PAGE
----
Not Your Average Soba Dish
I tried buckwheat noodles (known as soba in Japan) for the first time whilst at university in England, at that time I had no idea they were a celebrated Japanese staple. I’d heard they had numerous health benefits, so started using them in pasta dishes as a substitute for white pasta. Soba flour contains eight amino acids and a rich source of vitamins, in contrast, most other flours are limited to amino acids. It’s also a surprisingly good source of protein and fibre.
I imagine to the average Japanese person the thought of swapping pasta for soba and mixing it with Western style sauce would be one of horror. Like many aspects of Japanese culture, rules play an integral part of everyday life, even in the kitchen. I’ve been to a few restaurants where they play around with ingredients and allow an interesting fusion of Western and Japanese cuisine, however I’ve never come across a pasta dish using soba.
To the non-English, English cuisine is notorious for not being a cuisine at all. Hailing from England, I of course disagree however I am stumped when asked “what is English food?” the obvious answers are; fish n chips, roast dinner, afternoon tea and meat and two veg meals, but these dishes are food that my family had occasionally, not on a daily basis, so what did we eat? In the main an eclectic mix of world cuisines, with a perhaps unconventional English twist. And that’s the beauty of the English cuisine, there are no rules per se.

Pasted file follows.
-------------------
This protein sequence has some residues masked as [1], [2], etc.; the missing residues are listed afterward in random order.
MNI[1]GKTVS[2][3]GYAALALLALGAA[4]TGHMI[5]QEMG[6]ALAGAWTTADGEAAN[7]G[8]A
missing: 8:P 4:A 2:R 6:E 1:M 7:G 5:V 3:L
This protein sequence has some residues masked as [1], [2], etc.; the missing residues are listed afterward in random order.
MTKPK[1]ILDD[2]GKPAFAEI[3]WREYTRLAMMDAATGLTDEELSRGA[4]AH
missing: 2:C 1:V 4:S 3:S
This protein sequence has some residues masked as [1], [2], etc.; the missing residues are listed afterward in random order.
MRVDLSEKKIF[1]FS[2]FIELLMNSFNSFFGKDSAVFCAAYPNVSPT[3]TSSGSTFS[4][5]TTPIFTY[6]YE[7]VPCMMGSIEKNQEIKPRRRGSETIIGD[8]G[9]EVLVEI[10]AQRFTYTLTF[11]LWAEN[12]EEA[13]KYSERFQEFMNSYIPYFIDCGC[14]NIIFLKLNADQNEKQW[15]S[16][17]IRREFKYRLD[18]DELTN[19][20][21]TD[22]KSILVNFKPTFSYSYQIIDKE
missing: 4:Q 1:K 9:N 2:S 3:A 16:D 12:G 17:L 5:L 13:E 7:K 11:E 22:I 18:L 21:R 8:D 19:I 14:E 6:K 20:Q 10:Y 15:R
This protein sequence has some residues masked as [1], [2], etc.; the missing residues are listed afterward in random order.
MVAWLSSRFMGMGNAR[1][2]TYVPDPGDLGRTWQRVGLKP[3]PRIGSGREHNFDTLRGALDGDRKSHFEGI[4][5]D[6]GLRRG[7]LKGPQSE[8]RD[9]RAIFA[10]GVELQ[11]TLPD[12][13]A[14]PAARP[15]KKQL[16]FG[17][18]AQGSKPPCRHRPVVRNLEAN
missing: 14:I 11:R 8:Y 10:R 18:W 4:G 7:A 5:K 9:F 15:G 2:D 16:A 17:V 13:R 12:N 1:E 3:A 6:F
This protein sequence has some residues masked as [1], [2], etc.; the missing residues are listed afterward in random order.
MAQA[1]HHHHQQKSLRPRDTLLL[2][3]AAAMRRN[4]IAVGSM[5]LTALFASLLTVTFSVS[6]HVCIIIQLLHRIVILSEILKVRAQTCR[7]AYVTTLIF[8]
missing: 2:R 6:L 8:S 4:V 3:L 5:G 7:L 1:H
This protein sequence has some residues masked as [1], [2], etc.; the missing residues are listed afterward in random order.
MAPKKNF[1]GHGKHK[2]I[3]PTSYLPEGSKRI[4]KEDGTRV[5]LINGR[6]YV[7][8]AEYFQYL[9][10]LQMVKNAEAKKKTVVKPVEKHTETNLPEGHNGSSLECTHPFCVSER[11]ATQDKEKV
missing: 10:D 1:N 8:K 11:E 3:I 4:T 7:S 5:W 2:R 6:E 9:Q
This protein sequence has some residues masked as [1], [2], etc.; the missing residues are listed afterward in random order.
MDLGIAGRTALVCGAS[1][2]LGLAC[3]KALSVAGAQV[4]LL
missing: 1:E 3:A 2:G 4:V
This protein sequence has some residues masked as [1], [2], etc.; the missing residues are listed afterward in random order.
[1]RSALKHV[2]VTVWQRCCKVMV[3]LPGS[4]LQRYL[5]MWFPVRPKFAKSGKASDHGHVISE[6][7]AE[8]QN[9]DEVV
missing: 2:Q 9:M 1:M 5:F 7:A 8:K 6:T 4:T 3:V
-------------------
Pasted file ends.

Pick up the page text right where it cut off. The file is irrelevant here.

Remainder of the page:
So here’s an atypical soba dish: Spicy prawn edamame noodles
- 200g of soba
- a pack of frozen edamame, (take out of the shell before you start cooking)
- 1 garlic glove
- 2cm piece of fresh ginger peeled and finely chopped
- 3 tbsp Thai chilli sauce
- 2 tbsp vegetable oil
- 1 lemon
- 2 tbsp soy sauce
- 2 tbsp sesame oil
- 250 gram of prawns (frozen are much cheaper than fresh)
– Add the soba to boiling water, it should take around 5-8 minutes to cook, check the instructions on the pack as some vary.
– Then add the edamame after 3 minutes, once the soba is ready, scoop 1 cup of cooking water and then drain the soba, set the water and soba aside.
– In a bowl mix the ginger, garlic and chilli sauce, ½ tablespoon of vegetable oil and 2 tbsp of water, if you have a blender then you can puree it with that, if not mix well.
– In another bowl mix the lemon, sesame oil and soy sauce.
– Sprinkle the prawns with salt and then fry in vegetable oil for about 2 minutes, next add the chill sauce mixture and heat until the prawns are cooked.
– Lastly add the soy sauce mixture, cooking water and soba. Then toss.
– Serve in bowls and drizzle with sesame oil and more chilli if you like spice.